Deep into Hellatus before Supernatural’s eighth season, I find myself wondering what Jeremy Carver is up to in that writers’ room. I know he’s a wonderful writer, but I’m most interested in his show-running talents. What does he feel drives the show? How does he intend to structure the storytelling? These questions are foremost in my mind because I’ve been thinking over what worked and what didn’t last season.
Hero Myths and Character Studies
Though Supernatural draws heavily on the horror genre, fuelling many of its plots with urban legends, the show’s core is actually a hero myth wrapped around character studies of the heroes. Each season our heroes must complete a quest because they are the only ones who can. And each season, we watch the terrible price Sam and Dean must pay to succeed. The question that runs through the series is: what does each brother need to keep going? And over and over, the answer is: each other. Family ties, in all their terrible complexity, permeate Supernatural. Love is the greatest power of all, triumphing over evil and good intentions gone bad.
The mythic overtones of the story give the plot real depth, while Sam’s and Dean’s personal journeys give the narrative a resonance for many viewers that transcends the fantasy elements. The audience cares about both boys individually and as brothers. Their bond, while more co-dependent than is usually deemed healthy, gives them the strength to sacrifice what they must to keep going. As Lucifer found to his cost, Sam and Dean will fight to save each other even when they have given up on themselves.
In the first five seasons, there was a finely crafted balance between Sam and Dean’s external quest and the exploration of their internal journeys. Season one’s quest was to find John Winchester and learn what his quest was. Sam’s personal arc was to realize much of his conflict with his father was based on their similarities, not their differences, and he was lying to himself about not being a hunter. Dean’s journey was to admit he was insecure about his place in the family, even as he worked to keep everyone together. The boys’ shared journey was to reconnect with each other because they needed each other. It’s possible to describe the following four seasons with equally clear quests and journeys.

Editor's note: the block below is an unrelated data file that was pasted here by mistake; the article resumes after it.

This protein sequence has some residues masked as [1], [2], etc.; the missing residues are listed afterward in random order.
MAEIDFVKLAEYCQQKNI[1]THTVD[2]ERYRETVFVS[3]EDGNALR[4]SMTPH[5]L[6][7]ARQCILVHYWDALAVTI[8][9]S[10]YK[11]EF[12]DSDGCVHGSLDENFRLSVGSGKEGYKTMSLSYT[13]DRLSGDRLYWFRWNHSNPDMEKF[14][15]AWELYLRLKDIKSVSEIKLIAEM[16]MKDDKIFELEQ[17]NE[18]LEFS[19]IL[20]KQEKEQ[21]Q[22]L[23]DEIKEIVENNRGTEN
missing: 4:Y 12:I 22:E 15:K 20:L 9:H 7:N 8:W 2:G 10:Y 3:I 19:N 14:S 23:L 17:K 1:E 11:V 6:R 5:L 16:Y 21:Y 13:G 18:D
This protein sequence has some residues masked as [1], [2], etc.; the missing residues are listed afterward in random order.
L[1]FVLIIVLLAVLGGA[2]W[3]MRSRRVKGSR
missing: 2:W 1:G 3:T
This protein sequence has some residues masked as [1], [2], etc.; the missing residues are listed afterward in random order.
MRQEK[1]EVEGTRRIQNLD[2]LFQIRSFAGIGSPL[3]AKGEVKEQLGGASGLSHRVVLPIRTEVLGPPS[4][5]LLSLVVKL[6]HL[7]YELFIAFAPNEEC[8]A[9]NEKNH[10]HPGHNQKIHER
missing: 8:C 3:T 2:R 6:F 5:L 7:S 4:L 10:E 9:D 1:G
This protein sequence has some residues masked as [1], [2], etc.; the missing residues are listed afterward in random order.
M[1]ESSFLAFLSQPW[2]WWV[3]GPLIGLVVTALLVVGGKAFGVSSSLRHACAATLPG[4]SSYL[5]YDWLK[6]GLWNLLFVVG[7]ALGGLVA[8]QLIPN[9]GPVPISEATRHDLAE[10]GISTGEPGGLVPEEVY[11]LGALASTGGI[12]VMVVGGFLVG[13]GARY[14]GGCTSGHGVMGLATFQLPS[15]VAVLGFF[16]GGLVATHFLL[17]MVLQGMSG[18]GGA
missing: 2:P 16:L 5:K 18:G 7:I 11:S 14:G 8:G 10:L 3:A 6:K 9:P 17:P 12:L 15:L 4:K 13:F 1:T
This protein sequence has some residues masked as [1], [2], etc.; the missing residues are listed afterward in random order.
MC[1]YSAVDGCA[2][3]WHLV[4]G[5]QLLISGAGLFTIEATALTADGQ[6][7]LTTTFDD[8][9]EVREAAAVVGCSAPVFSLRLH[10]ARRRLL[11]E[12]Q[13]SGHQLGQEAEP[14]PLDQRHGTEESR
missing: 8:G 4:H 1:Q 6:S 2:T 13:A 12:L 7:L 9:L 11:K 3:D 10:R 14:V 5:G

A New Beginning
When Sera Gamble took over as show runner in season six, she had a huge mandate: reboot the series so it could go on post-Apocalypse—or post-NonApocalypse. Gamble was and is a fine writer. Episodes like “Faith” (with Raelle Tucker) and “Heart” deepened the characterizations of both Sam and Dean. Her challenge was to grow into a show runner—and here she had a few growing pains.
Season six had a daring structure: without telling the audience why, Sam changed substantially, which in turn changed Sam’s and Dean’s dynamic. The entire enterprise had a noirish feel as the writers decided to show the debate over what exactly makes us human without setting the scene first. It was a risky move, because many viewers were very uncomfortable with the way they viewed this new Sam and Soulless Sam stuck around for half a season.
I found the arc very satisfying, as part of Sam’s closed off nature has always been his fear of what exactly he is. What does it mean that he has had demon blood since he was a baby? What is the impact of having his life shaped by demons? Of being bred to be Lucifer’s vessel? I think Gamble was right on the money to have Sam realise his soul is the most important part of him and whatever else he may be, he has the crucial element to being human. And it was a typical Supernatural move to have Dean have to decide to return Sam’s soul at the possible expense of his life. There is always a cost for these two.